|WikiProject Statistics||(Rated Start-class, Low-importance)|
|WikiProject Economics||(Rated Start-class, Low-importance)|
I just wanted to add the original paper here:
Granger, C.W.J., 1969. Investigating causal relations by econometric models and cross-spectral methods. Econometrica 37 (3), 424– 438. —Preceding unsigned comment added by 220.127.116.11 (talk) 20:01, 7 March 2008 (UTC)
What can I read about this please? Any easy to understand explanations?
You can google "Granger Causality" and you will get different articles and Powerpoint presentations from either researchers or university professors. Some of those are easier to understand than others. It is easier to explain Granger Causality by walking someone through an example as I have by answering your second question just below.
Does this mean that eg. forecasts could be made of sectors in the stock market, whereas previously you could not tell if these lagged correlations were just coincidence or not?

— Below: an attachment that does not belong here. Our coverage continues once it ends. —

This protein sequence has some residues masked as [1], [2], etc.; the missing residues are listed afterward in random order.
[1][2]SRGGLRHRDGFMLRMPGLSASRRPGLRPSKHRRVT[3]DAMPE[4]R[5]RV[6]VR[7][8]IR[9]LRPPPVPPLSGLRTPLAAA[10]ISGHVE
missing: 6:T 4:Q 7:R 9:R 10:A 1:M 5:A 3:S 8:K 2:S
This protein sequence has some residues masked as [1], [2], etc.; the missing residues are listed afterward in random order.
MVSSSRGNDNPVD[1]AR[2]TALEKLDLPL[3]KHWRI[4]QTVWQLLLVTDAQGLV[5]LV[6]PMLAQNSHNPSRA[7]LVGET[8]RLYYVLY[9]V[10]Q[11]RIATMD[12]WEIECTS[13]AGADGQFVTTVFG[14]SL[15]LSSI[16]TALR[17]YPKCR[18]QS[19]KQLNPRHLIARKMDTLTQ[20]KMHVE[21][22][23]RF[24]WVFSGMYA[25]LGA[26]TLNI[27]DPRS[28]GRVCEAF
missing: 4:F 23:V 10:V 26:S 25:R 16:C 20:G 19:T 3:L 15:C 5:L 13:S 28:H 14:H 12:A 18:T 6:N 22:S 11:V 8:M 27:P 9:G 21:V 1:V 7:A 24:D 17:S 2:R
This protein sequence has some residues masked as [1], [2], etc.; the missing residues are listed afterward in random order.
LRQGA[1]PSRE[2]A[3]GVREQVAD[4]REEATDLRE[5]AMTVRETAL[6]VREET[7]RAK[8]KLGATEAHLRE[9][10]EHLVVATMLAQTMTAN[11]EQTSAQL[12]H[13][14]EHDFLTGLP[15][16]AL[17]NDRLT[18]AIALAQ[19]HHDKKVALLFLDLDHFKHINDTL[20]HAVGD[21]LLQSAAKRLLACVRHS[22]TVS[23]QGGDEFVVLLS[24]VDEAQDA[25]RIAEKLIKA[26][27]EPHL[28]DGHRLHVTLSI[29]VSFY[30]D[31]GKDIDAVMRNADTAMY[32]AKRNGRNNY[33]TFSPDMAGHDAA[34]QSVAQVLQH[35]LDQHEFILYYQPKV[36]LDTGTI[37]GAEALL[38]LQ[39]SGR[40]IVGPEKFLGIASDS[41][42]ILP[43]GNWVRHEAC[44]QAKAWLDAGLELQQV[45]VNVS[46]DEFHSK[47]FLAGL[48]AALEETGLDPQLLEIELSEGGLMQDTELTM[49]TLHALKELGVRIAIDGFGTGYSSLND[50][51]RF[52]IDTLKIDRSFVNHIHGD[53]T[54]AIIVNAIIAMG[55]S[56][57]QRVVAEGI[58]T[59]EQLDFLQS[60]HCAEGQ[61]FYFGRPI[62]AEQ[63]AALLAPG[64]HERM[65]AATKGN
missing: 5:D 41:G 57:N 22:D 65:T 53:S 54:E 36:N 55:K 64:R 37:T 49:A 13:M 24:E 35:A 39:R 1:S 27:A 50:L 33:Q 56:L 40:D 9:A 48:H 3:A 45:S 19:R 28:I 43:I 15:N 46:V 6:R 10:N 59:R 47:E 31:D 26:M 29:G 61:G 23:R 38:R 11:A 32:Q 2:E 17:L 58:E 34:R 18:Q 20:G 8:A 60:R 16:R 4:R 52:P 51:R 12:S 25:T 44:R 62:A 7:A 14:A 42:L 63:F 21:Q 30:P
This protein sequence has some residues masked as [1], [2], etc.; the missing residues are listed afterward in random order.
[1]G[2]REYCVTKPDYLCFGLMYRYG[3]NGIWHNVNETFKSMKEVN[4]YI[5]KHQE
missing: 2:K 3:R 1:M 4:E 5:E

You could use Granger Causality to test whether certain independent variables have an impact on stock market sectors. For instances, testing that Oil prices "Granger cause" energy companies stock prices you would do the following:
- You would first build a base model with just lagged stock prices (last month for instance) as the independent variable to predict current stock price.
- You build a test model by adding lagged oil prices as a second independent variable.
- You compare the squared residuals of the base model and the test model and you test whether they are different using the F test. You could just as well use the unpaired t test or its nonparametric counterpart the Mann-Whitney test. Using either of these tests, you will get a p value giving you the probability that the tested independent variable truly provides you additional explanatory information.
Sympa 19:15, 18 September 2006 (UTC)Sympa
mathematical section is flawed
Because it makes reference to an index "p" that does not appear in the formulae.